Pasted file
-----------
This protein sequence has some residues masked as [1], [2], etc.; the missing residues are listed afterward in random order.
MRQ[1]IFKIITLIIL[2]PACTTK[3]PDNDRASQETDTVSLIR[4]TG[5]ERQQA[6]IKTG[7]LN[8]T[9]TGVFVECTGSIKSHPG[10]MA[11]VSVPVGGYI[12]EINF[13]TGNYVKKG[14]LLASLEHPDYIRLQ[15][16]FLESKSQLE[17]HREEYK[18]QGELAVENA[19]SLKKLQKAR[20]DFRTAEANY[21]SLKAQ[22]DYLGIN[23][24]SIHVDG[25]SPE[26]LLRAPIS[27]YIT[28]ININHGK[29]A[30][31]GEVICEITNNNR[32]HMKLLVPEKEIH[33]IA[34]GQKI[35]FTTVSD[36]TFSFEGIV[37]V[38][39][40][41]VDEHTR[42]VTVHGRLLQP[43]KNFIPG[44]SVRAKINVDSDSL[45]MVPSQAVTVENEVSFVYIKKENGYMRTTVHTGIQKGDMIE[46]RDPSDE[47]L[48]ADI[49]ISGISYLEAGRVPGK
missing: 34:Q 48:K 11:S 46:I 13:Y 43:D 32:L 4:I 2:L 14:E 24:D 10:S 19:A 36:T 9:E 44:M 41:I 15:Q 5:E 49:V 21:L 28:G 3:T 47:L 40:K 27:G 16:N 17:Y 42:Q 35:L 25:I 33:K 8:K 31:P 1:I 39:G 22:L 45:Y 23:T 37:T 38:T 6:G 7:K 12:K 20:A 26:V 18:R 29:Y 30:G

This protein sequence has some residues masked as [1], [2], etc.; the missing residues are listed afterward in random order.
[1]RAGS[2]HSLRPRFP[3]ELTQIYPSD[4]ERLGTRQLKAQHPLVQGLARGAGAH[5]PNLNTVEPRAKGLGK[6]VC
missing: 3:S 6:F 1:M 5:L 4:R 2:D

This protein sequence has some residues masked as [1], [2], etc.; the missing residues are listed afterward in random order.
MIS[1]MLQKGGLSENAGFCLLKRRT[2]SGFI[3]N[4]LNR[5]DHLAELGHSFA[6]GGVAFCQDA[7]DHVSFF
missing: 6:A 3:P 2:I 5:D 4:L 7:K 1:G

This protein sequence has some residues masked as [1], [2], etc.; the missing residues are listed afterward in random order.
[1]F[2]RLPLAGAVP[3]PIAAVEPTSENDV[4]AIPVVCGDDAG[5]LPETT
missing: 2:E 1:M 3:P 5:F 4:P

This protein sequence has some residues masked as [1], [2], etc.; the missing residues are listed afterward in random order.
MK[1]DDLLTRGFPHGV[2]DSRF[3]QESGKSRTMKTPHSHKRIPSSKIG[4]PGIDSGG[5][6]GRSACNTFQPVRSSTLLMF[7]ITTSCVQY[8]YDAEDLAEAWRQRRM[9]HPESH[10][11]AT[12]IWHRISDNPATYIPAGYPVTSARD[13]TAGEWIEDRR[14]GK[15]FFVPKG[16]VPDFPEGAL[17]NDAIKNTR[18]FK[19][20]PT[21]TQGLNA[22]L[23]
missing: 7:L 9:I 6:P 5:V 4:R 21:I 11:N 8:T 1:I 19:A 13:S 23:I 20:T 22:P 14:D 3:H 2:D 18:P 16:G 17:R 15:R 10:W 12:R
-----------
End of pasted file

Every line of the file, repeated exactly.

This protein sequence has some residues masked as [1], [2], etc.; the missing residues are listed afterward in random order.
MRQ[1]IFKIITLIIL[2]PACTTK[3]PDNDRASQETDTVSLIR[4]TG[5]ERQQA[6]IKTG[7]LN[8]T[9]TGVFVECTGSIKSHPG[10]MA[11]VSVPVGGYI[12]EINF[13]TGNYVKKG[14]LLASLEHPDYIRLQ[15][16]FLESKSQLE[17]HREEYK[18]QGELAVENA[19]SLKKLQKAR[20]DFRTAEANY[21]SLKAQ[22]DYLGIN[23][24]SIHVDG[25]SPE[26]LLRAPIS[27]YIT[28]ININHGK[29]A[30][31]GEVICEITNNNR[32]HMKLLVPEKEIH[33]IA[34]GQKI[35]FTTVSD[36]TFSFEGIV[37]V[38][39][40][41]VDEHTR[42]VTVHGRLLQP[43]KNFIPG[44]SVRAKINVDSDSL[45]MVPSQAVTVENEVSFVYIKKENGYMRTTVHTGIQKGDMIE[46]RDPSDE[47]L[48]ADI[49]ISGISYLEAGRVPGK
missing: 34:Q 48:K 11:S 46:I 13:Y 43:D 32:L 4:I 2:L 14:E 24:D 10:S 19:A 36:T 9:E 44:M 41:I 15:Q 5:E 49:V 21:L 28:G 3:T 47:L 40:K 27:G 16:N 17:Y 42:Q 35:L 25:I 33:K 8:K 31:P 1:I 39:G 22:L 45:Y 23:T 37:T 38:T 6:G 7:K 12:K 20:A 26:V 18:R 29:Y 30:G

This protein sequence has some residues masked as [1], [2], etc.; the missing residues are listed afterward in random order.
[1]RAGS[2]HSLRPRFP[3]ELTQIYPSD[4]ERLGTRQLKAQHPLVQGLARGAGAH[5]PNLNTVEPRAKGLGK[6]VC
missing: 3:S 6:F 1:M 5:L 4:R 2:D

This protein sequence has some residues masked as [1], [2], etc.; the missing residues are listed afterward in random order.
MIS[1]MLQKGGLSENAGFCLLKRRT[2]SGFI[3]N[4]LNR[5]DHLAELGHSFA[6]GGVAFCQDA[7]DHVSFF
missing: 6:A 3:P 2:I 5:D 4:L 7:K 1:G

This protein sequence has some residues masked as [1], [2], etc.; the missing residues are listed afterward in random order.
[1]F[2]RLPLAGAVP[3]PIAAVEPTSENDV[4]AIPVVCGDDAG[5]LPETT
missing: 2:E 1:M 3:P 5:F 4:P

This protein sequence has some residues masked as [1], [2], etc.; the missing residues are listed afterward in random order.
MK[1]DDLLTRGFPHGV[2]DSRF[3]QESGKSRTMKTPHSHKRIPSSKIG[4]PGIDSGG[5][6]GRSACNTFQPVRSSTLLMF[7]ITTSCVQY[8]YDAEDLAEAWRQRRM[9]HPESH[10][11]AT[12]IWHRISDNPATYIPAGYPVTSARD[13]TAGEWIEDRR[14]GK[15]FFVPKG[16]VPDFPEGAL[17]NDAIKNTR[18]FK[19][20]PT[21]TQGLNA[22]L[23]
missing: 7:L 9:I 6:P 5:V 4:R 21:I 11:N 8:T 1:I 19:A 13:S 23:I 20:T 22:P 14:D 3:H 2:D 18:P 16:G 17:R 15:R 10:W 12:R